After an investigation in an adverse event, Bluebird Bio announced that it is “very unlikely” that the BB305 lentiviral vector (LVV) caused the case of acute myeloid leukemia (AML) which was reported in one of its clinical trials assessing its LentiGlobin gene therapy for sickle cell disease (SCD).
Last month, Bluebird Bio reported two, separate, adverse reactions. These events, known as Suspected Unexpected Serious Adverse Reactions, or SUSARs, resulted in Bluebird Bio placing both trials on a temporary hold on the clinical trials. The trials were the Phase I/II (HGB-206) and Phase III (HGB-210) studies of LentiGlobin gene therapy for sickle cell disease.
Over the past few weeks, Bluebird Bio has been investigating both adverse reactions. Bluebird noted that it has been, “a tough few weeks,” but that they will come out smarter and stronger for it.
SUSAR #1: Acute myeloid leukemia
On February 16, Bluebird Bio announced that a patient in the HGB-206 trial, who was treated more than five years ago, was diagnosed with AML. In addition, integration of the vector was found in leukemic cells.
To understand whether the vector could have caused the AML, Bluebird Bio’s investigation focused on three questions: Are classical AML driver mutations present? Is the site of vector integration unremarkable? Is the vector inert in the AML cells?
As reported by Bluebird Bio on February 25, 2021, laboratory analyses showed that this patient had significant chromosomal abnormalities and mutations in genes typically associated with the development of AML. Specifically, mutations in the RUNX1 and PTPN11 genes have been detected in the leukemic cells of this patient. Preliminary findings suggested that the BB305 LVV vector was present in the AML blast cells, but there was not sufficient information to determine causality.
Since then, and with the advice of several independent leading academic experts in lentiviral vector gene therapy, Bluebird Bio has performed additional scientific assessments to determine where in the genome the LVV insertion occurred, and if this integration was responsible for any change in gene regulation or gene expression nearby.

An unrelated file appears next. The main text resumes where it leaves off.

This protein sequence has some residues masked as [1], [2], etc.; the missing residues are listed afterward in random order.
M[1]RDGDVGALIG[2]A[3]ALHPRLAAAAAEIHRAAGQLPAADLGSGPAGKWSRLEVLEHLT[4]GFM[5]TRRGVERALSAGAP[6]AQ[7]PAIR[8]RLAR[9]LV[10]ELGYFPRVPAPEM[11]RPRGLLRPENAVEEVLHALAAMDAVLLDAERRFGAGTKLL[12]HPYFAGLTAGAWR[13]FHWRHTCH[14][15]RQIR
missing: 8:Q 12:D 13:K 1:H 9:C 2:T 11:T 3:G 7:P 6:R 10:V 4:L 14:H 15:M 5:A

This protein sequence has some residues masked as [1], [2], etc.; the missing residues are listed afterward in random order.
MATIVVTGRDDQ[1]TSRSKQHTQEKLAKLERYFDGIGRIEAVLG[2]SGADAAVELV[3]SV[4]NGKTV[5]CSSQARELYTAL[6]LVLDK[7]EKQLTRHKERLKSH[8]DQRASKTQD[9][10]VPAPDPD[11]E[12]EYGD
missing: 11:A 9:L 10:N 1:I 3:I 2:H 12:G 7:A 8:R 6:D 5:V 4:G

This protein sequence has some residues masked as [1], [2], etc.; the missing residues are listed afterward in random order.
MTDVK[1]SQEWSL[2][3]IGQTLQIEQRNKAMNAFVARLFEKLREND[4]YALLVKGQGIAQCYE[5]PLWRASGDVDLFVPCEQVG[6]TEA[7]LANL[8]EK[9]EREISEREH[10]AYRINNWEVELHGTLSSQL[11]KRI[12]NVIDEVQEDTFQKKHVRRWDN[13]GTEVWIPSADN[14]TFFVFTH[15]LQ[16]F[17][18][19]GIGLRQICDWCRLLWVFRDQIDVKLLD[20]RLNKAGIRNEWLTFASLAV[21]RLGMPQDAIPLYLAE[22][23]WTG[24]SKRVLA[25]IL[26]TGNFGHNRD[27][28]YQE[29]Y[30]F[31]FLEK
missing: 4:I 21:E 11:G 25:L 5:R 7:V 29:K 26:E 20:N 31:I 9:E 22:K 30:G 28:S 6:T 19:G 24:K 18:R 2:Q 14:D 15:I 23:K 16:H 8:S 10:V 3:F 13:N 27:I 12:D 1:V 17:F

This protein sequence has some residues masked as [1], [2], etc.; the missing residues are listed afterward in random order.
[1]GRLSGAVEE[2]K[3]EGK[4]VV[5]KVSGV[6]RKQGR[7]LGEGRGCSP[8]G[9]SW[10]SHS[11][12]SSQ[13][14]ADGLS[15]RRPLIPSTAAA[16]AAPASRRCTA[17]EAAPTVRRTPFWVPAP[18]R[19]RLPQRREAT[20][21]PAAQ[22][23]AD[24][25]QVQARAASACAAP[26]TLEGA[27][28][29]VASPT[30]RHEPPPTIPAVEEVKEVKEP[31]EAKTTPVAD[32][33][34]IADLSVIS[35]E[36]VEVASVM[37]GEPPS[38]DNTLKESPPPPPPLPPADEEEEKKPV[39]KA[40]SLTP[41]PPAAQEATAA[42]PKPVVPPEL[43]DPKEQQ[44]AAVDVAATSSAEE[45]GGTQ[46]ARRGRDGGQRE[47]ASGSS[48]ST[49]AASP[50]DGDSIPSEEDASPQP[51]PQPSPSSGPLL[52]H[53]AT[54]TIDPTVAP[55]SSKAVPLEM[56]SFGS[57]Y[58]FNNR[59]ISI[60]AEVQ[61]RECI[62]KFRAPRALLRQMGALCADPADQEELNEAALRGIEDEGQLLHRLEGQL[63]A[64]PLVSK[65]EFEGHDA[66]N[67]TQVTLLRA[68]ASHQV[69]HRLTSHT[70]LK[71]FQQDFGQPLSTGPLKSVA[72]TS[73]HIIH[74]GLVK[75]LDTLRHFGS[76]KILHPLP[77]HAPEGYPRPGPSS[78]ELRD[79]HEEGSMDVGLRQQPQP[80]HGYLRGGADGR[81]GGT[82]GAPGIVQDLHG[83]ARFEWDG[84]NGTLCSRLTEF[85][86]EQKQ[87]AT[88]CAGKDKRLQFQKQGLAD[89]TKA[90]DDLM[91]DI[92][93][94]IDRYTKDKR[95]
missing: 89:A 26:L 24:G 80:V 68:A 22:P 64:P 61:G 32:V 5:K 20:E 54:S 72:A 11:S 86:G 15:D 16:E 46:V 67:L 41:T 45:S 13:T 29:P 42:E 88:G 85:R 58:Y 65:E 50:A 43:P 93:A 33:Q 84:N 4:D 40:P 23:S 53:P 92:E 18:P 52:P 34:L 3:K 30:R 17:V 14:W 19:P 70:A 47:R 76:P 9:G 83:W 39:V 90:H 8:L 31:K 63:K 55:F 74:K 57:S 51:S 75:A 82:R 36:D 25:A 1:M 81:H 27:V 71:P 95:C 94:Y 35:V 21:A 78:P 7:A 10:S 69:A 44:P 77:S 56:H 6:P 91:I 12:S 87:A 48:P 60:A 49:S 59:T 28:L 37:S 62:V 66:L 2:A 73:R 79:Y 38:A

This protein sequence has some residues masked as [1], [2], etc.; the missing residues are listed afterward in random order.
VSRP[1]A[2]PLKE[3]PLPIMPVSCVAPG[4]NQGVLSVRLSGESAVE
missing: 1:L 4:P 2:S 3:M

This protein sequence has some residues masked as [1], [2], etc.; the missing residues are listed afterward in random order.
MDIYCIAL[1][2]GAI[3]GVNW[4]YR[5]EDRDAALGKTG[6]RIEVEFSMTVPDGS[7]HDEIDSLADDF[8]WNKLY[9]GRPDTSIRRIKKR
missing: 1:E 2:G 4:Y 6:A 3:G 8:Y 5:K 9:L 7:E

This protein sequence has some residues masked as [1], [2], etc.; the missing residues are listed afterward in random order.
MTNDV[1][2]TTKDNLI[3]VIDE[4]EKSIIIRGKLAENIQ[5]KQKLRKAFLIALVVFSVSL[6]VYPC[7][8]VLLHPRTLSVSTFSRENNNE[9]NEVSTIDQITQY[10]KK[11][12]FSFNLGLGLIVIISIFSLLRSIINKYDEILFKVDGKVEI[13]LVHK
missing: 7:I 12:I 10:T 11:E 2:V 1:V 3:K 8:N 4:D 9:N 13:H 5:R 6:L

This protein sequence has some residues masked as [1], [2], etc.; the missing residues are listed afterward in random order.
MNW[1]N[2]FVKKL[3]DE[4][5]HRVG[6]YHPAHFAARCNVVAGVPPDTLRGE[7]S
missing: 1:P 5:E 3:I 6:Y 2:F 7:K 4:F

Multiple independent analyses have confirmed that vector insertion in the AML cells from this patient took place in the VAMP4 gene, or vesicle-associated membrane protein 4. VAMP4 itself has no known role in the development of AML or with any cellular process related to cancer.
Bluebird Bio also assessed if there was any disruption to normal gene regulation or gene expression in and around the site of vector insertion. Based on completed analyses, the insertion into the VAMP4 gene has had no impact on gene expression or gene regulation nor caused any disruption of nearby genes.
“In addition to our earlier findings of several well-known genetic mutations and gross chromosomal abnormalities commonly observed in AML in this patient, our latest analyses identified the integration site for the vector within a gene called VAMP4. VAMP4 has no known association with the development of AML nor with processes such as cellular proliferation or genome stability. Moreover, we see no significant gene misregulation attributable to the insertion event,” said Philip Gregory, chief scientific officer, Bluebird Bio.
Based on the available results to date, Bluebird Bio believes that the case of AML is very unlikely related to the BB305 LVV. Given this, the company has initiated engagement with regulators to begin the process of resuming clinical studies for sickle cell disease and β-thalassemia.
“In totality,” said Gregory, “the data from our assessments provide important evidence demonstrating that it is very unlikely our BB305 lentiviral vector played a role in this case and we have shared with the FDA that we believe these results support lifting the clinical holds on our β-thalassemia and sickle cell disease programs.”
SUSAR #2: Myelodysplastic syndrome
A second SUSAR of myelodysplastic syndrome (MDS) in a patient from HGB-206 was reported in early February and is currently being investigated to determine if the clinical findings meet the criteria to be classified as a case of MDS and, if so, if LentiGlobin for SCD had any role. This patient was treated much more recently—only six months ago.
The MDS diagnosis was based on prolonged anemia following LentiGlobin for SCD infusion coupled with the observation of trisomy 8 in a small percentage of the patient’s bone marrow cells. However, no blasts or dysplastic cells were seen in an examination of the patient’s bone marrow, and while trisomy 8 is associated with myeloid malignancies, this finding is not sufficient for a diagnosis of MDS in the absence of blasts or dysplastic cells.
What is the next step in this case? Bluebird Bio said that they need to confirm the diagnosis. After they clarify what is occurring in that patient, everything will follow from there.